Aside from any specifics pertaining to this property or developer, one need only look at history to see the broader lesson here. What is the track record of mega-projects, funded by massive amounts of capital, in producing robust, sustainable growth? Nearly every U.S. city—and not the least of them St. Louis—is littered with the fallout of 1950s and 1960s urban renewal schemes. Meanwhile, what is the track record of small-scale entrepreneurs, embedded in the community themselves, looking to turn things around one building at a time? No one project may be spectacular, but the net effect is arguably much more promising—and much more resilient to disruptions.
It is this dynamic—mistrust of the fragility of large, debt-financed development imposed on a community from outside—that motivates many of us who support the Strong Towns movement to want to change how things are done. At the same time, many of us are urbanists and DO want to see growth, greater land-use intensities, more mixed-use and walkability in our communities, which puts us at odds with many of the traditional anti-development forces in our cities (often neighborhood associations with a penchant for opposing any and all change).
About the same time, I was chatting with a local citizens’ advocacy group. They had their teeth into an issue that was of interest to me. I didn’t expect that the group and I would have the same congruency of interests on every subject, but our overall goals were largely aligned and making common cause on this particular issue seemed reasonable.
But then I got wind that some in the group were hesitant to work with me because I was known to consort with developers.
So, within just a few days, I had a developer cast a dubious eye at me because I was too community-centric and a community group cast a similarly dubious eye at me because I was too developer-centric.
I too have the experience of living in a city (Sarasota, FL) in which local politics tend to pigeonhole you as "pro-development" or "anti-development" and there is little allowance for nuance—and little sophisticated discussion of what factors might make a particular development good or bad for the city. How do we change the framing of the conversation to get away from this false choice?
Another theme in member blogs this week was that of policy feedback mechanisms. A lot of destructive urban policy persists because of perverse incentives: the destructive consequences are not felt by the policy makers. What changes should we advocate that will put communities in control of their destiny and in a position to course-correct when they're on the wrong path?
In his blog Holy Mountain, Bruce Nesmith in Cedar Rapids, IA makes a case for regional governance:
Cedar Rapids can do a lot on its own, and its plans in Envision CR to move to complete streets and transect-based zoning will be hugely positive steps. But only a regional government could enact an urban growth boundary, no poaching, and revenue sharing such that Cedar Rapids's loss is not Hiawatha's gain. Until we get a handle on these issues as a metropolis, and stop playing games of beggar-thy-neighbor, critical issues will defy solution.
MyParkingSign describes Oregon's institution of a tax on VMT (vehicle miles traveled) in a (still very imperfect) effort to ensure the costs of transportation infrastructure are borne by the users of that infrastructure.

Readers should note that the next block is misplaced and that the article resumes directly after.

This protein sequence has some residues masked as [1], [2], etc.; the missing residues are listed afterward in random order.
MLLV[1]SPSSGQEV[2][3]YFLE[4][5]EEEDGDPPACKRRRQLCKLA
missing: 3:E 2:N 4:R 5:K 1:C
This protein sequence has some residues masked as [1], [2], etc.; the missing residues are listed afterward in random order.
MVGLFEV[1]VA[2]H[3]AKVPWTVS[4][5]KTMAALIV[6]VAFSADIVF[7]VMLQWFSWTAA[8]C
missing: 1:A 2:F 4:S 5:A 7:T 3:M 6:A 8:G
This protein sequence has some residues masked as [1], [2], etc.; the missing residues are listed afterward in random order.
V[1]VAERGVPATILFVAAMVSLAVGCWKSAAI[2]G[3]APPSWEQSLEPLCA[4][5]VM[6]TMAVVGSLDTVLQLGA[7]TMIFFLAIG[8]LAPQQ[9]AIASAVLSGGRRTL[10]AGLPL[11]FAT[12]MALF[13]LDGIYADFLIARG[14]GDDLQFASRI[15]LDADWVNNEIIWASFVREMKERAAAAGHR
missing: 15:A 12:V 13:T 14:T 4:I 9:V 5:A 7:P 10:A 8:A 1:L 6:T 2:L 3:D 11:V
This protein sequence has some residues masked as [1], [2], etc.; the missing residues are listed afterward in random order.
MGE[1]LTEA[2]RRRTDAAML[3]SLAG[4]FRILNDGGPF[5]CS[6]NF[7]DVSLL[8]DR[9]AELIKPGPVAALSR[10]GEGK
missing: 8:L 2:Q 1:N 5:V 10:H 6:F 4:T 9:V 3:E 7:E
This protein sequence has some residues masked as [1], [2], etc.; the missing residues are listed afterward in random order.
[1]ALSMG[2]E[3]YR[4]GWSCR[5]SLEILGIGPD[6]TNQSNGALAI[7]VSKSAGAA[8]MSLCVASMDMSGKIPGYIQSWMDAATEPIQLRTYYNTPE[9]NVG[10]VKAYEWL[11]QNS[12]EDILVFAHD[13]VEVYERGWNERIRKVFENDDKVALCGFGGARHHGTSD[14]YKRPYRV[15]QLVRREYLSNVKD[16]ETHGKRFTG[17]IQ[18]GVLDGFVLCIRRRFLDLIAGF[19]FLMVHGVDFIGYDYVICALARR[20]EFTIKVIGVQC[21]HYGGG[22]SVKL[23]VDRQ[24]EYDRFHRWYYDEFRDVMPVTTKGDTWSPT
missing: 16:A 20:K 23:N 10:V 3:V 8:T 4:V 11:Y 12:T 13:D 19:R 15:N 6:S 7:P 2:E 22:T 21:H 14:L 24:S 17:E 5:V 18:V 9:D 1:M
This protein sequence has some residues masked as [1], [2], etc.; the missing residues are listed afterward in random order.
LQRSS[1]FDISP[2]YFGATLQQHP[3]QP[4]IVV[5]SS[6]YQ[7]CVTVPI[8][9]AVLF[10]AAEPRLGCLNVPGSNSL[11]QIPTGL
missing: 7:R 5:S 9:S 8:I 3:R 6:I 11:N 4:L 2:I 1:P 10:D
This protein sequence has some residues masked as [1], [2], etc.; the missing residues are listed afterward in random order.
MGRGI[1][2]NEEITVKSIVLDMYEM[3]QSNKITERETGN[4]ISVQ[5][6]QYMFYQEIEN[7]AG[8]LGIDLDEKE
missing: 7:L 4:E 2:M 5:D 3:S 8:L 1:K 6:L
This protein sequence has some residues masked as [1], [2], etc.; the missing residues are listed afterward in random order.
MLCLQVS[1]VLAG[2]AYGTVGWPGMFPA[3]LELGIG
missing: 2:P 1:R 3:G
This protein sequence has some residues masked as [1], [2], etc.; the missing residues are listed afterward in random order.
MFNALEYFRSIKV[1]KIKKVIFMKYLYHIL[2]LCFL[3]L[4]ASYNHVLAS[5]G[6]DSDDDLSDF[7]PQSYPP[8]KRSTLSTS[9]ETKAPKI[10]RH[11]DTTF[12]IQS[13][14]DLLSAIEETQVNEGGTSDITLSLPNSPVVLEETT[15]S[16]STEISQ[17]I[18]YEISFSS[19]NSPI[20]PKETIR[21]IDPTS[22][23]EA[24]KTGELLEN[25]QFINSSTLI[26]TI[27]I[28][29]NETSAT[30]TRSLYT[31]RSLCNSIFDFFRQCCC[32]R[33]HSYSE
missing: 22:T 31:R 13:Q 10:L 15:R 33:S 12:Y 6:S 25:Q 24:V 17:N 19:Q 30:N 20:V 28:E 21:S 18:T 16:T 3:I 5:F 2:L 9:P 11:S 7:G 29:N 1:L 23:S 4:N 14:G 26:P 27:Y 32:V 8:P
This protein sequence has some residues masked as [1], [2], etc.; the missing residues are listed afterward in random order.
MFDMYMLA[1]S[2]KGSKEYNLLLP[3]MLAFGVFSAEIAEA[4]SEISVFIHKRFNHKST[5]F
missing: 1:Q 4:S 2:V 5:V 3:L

Ron Beitler in Lower Macungie, PA assails a taxation system that subsidizes, and incentivizes, the most low-returning forms of development:
So basically, a residential homeowner is paying 6X the tax liability per square ft vs. a warehouse. This is insane…. It is a totally broken and backwards system where the highest liability land uses pay the least amount in taxes apples to apples in relation to the impacts they create. Road wear and tear. Stormwater run-off. Public responsibility to maintain infrastructure. Muni services.
Dave Alden examines local taxation at the other end of Beitler's home state, in a Pittsburgh suburb, and compares it to the dysfunctional situation created in California by the infamous Proposition 13.
But it's important to remember that it's not all politics. Transition Tales offers us this week's concluding thoughts, on the importance of fostering community in our lives:
My spouse is naturally gregarious, always the one who will strike up a conversation with a seat mate at the theater or on public transportation while my head is buried in a program or book, or worse, checking my smart phone. But I’m determined to break these habits. So at last Sunday’s Farmers Market, while he was getting us coffee, I sat down at a picnic table next to a someone I didn’t know. Because we smiled at each other, I took the plunge and asked his opinion about the various breakfast vendors, and he was delighted to make some recommendations. That opening was enough to spark a conversation of about 30 minutes, as my spouse arrived with the coffee and the two men quickly bonded as fellow New Yorkers from different boroughs. By the time we had covered some family and work history — he was a subway driver for the #7 line — I realized that we were on the same page about some hot topics: the disappearance of the middle class and the sorry state of education, with some ideas on how to address both. When was the last time that happened to you? As we shook hands, exchanged names, and went our separate ways, I felt the afterglow of having made a human connection at what has become another shopping opportunity, albeit with better vegetables and sometimes decent live music. Much as I enjoy social media, it doesn’t do it for me. The art of conversation — let’s bring it back.
A strong town is a lot more than the streets and the buildings—it's about community. No matter whether you're a veteran of local political skirmishes or have never been to a city government meeting, there are many ways you can be a Strong Citizen—get out there and do something small. Start a conversation.